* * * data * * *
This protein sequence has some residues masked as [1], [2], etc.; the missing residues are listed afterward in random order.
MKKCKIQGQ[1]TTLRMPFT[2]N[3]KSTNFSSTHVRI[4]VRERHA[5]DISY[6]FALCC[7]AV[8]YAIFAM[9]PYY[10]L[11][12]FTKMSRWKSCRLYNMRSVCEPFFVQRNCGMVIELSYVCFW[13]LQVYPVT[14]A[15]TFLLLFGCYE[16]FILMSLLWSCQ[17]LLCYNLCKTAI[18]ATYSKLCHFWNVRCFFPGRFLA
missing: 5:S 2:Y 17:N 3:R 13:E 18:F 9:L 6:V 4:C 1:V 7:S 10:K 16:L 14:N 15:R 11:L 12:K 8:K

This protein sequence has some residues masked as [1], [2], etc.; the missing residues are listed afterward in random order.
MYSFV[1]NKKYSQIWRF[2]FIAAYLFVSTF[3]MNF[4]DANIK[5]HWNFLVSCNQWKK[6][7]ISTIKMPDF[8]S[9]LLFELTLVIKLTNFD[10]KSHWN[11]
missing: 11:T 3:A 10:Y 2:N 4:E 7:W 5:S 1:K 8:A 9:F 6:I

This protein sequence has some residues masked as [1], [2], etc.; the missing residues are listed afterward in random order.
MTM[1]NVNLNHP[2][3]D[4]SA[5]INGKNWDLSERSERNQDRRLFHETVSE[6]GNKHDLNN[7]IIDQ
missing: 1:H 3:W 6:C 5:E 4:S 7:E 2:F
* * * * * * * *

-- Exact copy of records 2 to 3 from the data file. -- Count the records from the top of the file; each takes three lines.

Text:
This protein sequence has some residues masked as [1], [2], etc.; the missing residues are listed afterward in random order.
MYSFV[1]NKKYSQIWRF[2]FIAAYLFVSTF[3]MNF[4]DANIK[5]HWNFLVSCNQWKK[6][7]ISTIKMPDF[8]S[9]LLFELTLVIKLTNFD[10]KSHWN[11]
missing: 11:T 3:A 10:Y 2:N 4:E 7:W 5:S 1:K 8:A 9:F 6:I

This protein sequence has some residues masked as [1], [2], etc.; the missing residues are listed afterward in random order.
MTM[1]NVNLNHP[2][3]D[4]SA[5]INGKNWDLSERSERNQDRRLFHETVSE[6]GNKHDLNN[7]IIDQ
missing: 1:H 3:W 6:C 5:E 4:S 7:E 2:F